Water? That'll be $30K, please

A month after hearing about a man who received a water bill for more than $5,400 from Glendale Water & Power, Phyllis Marks got her own piece of puzzling utility statement, this one for $31,585.20.

“That was almost how much I paid for this house 40 years ago,” the northwest Glendale resident said.

The charge was for more than 6.8 million gallons of water and 18,000 kilowatt-hours of electricity, according to the bill.

That was far more than the 1.5 million gallons of water that were charged to Chevy Chase Canyon resident Escott Norton, who brought his case to City Council and eventually earned a recision of his bill.

Marks was also surprised to see it labeled as a “closing bill,” but utility officials reassured her that it was the result of a calculation error, she said.

Although her bill was the second unreasonably high bill to confuse utility officials this year, it was caused by completely different circumstances, and Glendale Water & Power has acted quickly to void the erroneous charge, said Ned Bassin, assistant general manager of customer and support services.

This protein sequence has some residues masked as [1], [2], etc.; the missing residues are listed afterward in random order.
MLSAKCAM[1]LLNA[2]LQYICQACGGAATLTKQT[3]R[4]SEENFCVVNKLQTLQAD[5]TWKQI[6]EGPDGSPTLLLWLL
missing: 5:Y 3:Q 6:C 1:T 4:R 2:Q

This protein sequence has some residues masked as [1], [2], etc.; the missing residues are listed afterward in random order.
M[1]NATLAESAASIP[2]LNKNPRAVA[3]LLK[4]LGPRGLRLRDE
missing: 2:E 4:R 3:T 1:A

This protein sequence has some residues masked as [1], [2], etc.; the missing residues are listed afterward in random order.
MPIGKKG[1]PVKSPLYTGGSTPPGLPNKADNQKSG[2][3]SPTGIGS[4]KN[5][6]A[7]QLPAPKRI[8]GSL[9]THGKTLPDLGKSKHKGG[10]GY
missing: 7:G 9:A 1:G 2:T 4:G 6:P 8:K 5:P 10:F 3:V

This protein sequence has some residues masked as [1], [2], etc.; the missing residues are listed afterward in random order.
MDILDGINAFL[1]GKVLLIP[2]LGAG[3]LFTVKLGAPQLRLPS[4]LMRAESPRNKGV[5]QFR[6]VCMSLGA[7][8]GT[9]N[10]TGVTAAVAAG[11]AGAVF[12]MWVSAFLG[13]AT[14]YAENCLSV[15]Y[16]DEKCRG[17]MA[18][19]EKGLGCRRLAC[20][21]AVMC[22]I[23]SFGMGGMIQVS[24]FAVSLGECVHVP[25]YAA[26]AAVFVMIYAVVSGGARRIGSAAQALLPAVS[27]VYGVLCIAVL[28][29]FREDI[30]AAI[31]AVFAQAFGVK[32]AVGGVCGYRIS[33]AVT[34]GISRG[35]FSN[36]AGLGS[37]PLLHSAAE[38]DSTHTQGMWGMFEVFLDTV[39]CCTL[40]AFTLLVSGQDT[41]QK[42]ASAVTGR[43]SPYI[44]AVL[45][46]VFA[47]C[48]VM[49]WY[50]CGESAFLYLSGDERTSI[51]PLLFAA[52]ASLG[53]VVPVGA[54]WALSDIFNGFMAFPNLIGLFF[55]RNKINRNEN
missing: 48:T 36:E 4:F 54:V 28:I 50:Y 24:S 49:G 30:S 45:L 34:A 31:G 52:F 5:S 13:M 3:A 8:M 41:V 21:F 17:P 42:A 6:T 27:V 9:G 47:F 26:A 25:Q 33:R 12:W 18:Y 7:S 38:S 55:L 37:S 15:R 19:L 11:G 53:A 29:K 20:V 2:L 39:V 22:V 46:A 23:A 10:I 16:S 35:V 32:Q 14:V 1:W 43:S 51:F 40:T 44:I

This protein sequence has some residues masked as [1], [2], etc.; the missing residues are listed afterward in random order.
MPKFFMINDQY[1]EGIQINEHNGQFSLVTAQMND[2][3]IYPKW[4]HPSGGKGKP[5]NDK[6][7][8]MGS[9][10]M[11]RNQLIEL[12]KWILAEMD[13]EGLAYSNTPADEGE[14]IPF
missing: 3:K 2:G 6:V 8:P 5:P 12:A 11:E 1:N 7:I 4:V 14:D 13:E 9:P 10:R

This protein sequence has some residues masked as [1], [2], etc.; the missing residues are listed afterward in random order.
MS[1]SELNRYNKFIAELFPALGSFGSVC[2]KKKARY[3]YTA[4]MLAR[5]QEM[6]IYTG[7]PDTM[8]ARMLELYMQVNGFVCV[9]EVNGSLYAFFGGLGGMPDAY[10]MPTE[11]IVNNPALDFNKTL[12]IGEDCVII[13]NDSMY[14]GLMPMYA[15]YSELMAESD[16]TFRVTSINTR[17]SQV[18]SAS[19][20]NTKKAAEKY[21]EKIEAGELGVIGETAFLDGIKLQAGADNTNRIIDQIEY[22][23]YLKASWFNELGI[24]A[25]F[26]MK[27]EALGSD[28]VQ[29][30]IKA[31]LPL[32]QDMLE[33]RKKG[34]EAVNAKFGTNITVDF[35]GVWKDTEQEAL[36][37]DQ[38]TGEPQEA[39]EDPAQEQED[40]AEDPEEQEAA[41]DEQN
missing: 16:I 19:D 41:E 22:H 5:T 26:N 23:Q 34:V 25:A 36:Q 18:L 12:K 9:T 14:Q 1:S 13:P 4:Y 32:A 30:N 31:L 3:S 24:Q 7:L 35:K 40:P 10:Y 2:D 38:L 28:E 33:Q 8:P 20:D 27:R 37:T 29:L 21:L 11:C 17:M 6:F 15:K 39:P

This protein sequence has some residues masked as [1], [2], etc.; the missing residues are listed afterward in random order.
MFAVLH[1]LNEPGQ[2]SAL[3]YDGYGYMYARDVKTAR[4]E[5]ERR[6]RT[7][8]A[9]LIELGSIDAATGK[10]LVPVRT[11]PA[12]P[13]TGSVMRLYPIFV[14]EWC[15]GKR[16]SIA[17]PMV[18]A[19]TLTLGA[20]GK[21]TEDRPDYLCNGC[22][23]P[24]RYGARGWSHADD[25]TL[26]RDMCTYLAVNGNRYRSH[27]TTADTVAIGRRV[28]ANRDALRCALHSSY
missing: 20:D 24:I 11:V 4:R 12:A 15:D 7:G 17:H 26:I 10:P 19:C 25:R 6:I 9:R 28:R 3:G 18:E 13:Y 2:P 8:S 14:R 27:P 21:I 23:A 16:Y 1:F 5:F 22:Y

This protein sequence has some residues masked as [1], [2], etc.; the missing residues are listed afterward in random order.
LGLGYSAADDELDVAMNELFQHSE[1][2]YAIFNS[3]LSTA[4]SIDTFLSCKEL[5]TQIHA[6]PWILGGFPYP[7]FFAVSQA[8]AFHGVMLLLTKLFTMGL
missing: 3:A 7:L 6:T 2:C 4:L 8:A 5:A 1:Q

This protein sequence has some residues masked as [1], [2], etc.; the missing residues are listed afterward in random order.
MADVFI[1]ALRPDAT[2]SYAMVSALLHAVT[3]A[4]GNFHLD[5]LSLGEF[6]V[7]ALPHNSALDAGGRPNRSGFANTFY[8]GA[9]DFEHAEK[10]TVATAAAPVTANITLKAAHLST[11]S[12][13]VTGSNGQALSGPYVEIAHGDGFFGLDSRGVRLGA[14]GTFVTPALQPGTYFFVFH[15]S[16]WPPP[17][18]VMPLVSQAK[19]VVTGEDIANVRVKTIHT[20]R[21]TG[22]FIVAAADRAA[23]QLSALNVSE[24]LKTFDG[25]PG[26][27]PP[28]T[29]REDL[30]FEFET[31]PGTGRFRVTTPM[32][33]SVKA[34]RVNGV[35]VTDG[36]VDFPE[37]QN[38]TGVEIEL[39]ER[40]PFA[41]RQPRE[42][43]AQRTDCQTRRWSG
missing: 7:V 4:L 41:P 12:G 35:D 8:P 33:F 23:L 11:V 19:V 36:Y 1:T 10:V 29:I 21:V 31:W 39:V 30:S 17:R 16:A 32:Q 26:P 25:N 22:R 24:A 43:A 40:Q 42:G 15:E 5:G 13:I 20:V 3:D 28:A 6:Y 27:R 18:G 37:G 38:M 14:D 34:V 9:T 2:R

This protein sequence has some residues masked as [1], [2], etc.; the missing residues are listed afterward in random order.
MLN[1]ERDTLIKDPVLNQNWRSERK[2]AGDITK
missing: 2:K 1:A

“An error was made which generated a bill which should never have been generated because she was not closing her account,” Bassin said.

New Glendale Water & Power employees who were being trained made a mistake in amending Marks’ account information after she requested to change the name on her bill, he said.

That caused the error and an unusual set of calculations that produced the total, he said.

Still, Marks questioned how a bill with such a large price tag, more than 66 times larger than her previous bill of $474.18, could have been sent out in the first place, she said.

“Somebody should have caught it,” she said. “There should have been a red flag.”

The utility has alert systems that do notice unusually high bills, but Marks’ bill apparently passed through those systems, Bassin said.

“It automatically kicks out any bill that appears to be high, and then that bill is reviewed by a customer service representative,” he said. “With this one, what happened is it didn’t get caught, so the bill got released.”

The system’s failure to detect the abnormally high bill could have been because it was somehow labeled as a closing bill, Bassin said.

The utility is investigating its systems in an attempt to assure that any future error will not fall through the cracks and go out to customers, he said.


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